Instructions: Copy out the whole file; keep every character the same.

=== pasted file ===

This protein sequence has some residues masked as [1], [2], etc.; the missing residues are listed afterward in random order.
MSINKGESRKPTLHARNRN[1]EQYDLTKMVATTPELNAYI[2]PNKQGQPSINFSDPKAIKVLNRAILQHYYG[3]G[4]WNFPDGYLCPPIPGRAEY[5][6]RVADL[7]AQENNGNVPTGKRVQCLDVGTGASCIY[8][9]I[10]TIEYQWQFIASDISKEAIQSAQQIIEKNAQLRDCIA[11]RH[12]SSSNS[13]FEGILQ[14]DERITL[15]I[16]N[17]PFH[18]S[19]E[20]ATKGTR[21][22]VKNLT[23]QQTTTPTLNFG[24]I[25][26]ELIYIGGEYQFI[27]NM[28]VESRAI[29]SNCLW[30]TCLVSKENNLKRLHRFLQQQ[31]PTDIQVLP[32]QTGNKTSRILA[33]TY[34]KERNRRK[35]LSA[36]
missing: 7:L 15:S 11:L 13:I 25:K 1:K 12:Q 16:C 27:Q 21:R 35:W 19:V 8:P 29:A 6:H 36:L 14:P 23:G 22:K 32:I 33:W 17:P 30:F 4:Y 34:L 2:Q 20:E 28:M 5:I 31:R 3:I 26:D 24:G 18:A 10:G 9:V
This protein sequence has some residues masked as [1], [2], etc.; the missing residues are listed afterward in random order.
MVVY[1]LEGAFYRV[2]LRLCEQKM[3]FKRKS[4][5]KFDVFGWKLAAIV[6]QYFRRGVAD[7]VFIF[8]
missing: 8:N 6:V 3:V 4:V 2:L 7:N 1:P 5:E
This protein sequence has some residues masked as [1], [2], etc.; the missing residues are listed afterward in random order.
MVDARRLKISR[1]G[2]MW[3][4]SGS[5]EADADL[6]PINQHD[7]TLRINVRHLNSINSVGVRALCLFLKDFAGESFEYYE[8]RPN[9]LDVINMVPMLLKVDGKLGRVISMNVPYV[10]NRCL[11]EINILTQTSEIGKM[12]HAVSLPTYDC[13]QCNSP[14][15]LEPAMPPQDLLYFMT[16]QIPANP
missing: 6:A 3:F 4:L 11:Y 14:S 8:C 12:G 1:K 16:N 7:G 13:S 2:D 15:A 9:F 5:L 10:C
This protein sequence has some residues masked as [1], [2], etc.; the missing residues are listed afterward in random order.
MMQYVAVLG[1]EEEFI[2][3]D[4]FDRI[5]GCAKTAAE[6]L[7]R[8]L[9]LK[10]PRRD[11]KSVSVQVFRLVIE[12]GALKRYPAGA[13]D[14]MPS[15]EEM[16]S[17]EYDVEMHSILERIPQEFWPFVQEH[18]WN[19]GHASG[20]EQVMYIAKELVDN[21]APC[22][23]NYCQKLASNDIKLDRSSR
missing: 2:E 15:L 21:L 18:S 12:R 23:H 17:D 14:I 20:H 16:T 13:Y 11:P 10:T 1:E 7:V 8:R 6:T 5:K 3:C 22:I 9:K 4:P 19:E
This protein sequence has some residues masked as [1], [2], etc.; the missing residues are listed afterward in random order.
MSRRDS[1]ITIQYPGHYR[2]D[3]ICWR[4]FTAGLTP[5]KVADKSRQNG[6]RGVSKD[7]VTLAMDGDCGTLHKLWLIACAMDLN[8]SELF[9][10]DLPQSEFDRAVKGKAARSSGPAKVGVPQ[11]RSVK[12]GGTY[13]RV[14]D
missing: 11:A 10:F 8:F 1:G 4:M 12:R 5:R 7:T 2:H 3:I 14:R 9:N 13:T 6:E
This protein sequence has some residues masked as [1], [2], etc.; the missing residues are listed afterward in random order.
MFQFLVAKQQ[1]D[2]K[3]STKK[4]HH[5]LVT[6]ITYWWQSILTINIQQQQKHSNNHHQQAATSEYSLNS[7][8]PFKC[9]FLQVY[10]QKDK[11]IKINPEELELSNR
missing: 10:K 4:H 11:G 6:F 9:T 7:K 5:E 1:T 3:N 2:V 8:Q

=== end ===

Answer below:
This protein sequence has some residues masked as [1], [2], etc.; the missing residues are listed afterward in random order.
MSINKGESRKPTLHARNRN[1]EQYDLTKMVATTPELNAYI[2]PNKQGQPSINFSDPKAIKVLNRAILQHYYG[3]G[4]WNFPDGYLCPPIPGRAEY[5][6]RVADL[7]AQENNGNVPTGKRVQCLDVGTGASCIY[8][9]I[10]TIEYQWQFIASDISKEAIQSAQQIIEKNAQLRDCIA[11]RH[12]SSSNS[13]FEGILQ[14]DERITL[15]I[16]N[17]PFH[18]S[19]E[20]ATKGTR[21][22]VKNLT[23]QQTTTPTLNFG[24]I[25][26]ELIYIGGEYQFI[27]NM[28]VESRAI[29]SNCLW[30]TCLVSKENNLKRLHRFLQQQ[31]PTDIQVLP[32]QTGNKTSRILA[33]TY[34]KERNRRK[35]LSA[36]
missing: 7:L 15:S 11:L 13:I 25:K 1:K 12:Q 16:C 27:Q 21:R 35:W 19:V 8:P 29:A 6:H 36:L 14:P 23:G 22:K 32:I 33:W 17:P 30:F 4:Y 34:L 2:Q 20:E 28:M 5:I 31:R 3:I 26:D 24:G 18:A 10:G 9:V
This protein sequence has some residues masked as [1], [2], etc.; the missing residues are listed afterward in random order.
MVVY[1]LEGAFYRV[2]LRLCEQKM[3]FKRKS[4][5]KFDVFGWKLAAIV[6]QYFRRGVAD[7]VFIF[8]
missing: 8:N 6:V 3:V 4:V 2:L 7:N 1:P 5:E
This protein sequence has some residues masked as [1], [2], etc.; the missing residues are listed afterward in random order.
MVDARRLKISR[1]G[2]MW[3][4]SGS[5]EADADL[6]PINQHD[7]TLRINVRHLNSINSVGVRALCLFLKDFAGESFEYYE[8]RPN[9]LDVINMVPMLLKVDGKLGRVISMNVPYV[10]NRCL[11]EINILTQTSEIGKM[12]HAVSLPTYDC[13]QCNSP[14][15]LEPAMPPQDLLYFMT[16]QIPANP
missing: 6:A 3:F 4:L 11:Y 14:S 8:C 12:G 1:K 16:N 7:G 13:S 2:D 15:A 9:F 5:L 10:C
This protein sequence has some residues masked as [1], [2], etc.; the missing residues are listed afterward in random order.
MMQYVAVLG[1]EEEFI[2][3]D[4]FDRI[5]GCAKTAAE[6]L[7]R[8]L[9]LK[10]PRRD[11]KSVSVQVFRLVIE[12]GALKRYPAGA[13]D[14]MPS[15]EEM[16]S[17]EYDVEMHSILERIPQEFWPFVQEH[18]WN[19]GHASG[20]EQVMYIAKELVDN[21]APC[22][23]NYCQKLASNDIKLDRSSR
missing: 2:E 15:L 21:L 18:S 12:R 23:H 17:D 14:I 20:H 16:T 13:Y 11:P 10:T 1:E 7:V 8:R 6:T 5:K 3:C 22:I 9:K 4:P 19:E
This protein sequence has some residues masked as [1], [2], etc.; the missing residues are listed afterward in random order.
MSRRDS[1]ITIQYPGHYR[2]D[3]ICWR[4]FTAGLTP[5]KVADKSRQNG[6]RGVSKD[7]VTLAMDGDCGTLHKLWLIACAMDLN[8]SELF[9][10]DLPQSEFDRAVKGKAARSSGPAKVGVPQ[11]RSVK[12]GGTY[13]RV[14]D
missing: 11:A 10:F 8:F 1:G 4:M 12:R 5:R 7:T 2:H 3:I 14:R 9:N 13:T 6:E
This protein sequence has some residues masked as [1], [2], etc.; the missing residues are listed afterward in random order.
MFQFLVAKQQ[1]D[2]K[3]STKK[4]HH[5]LVT[6]ITYWWQSILTINIQQQQKHSNNHHQQAATSEYSLNS[7][8]PFKC[9]FLQVY[10]QKDK[11]IKINPEELELSNR
missing: 10:K 4:H 11:G 6:F 9:T 7:K 5:E 1:T 3:N 2:V 8:Q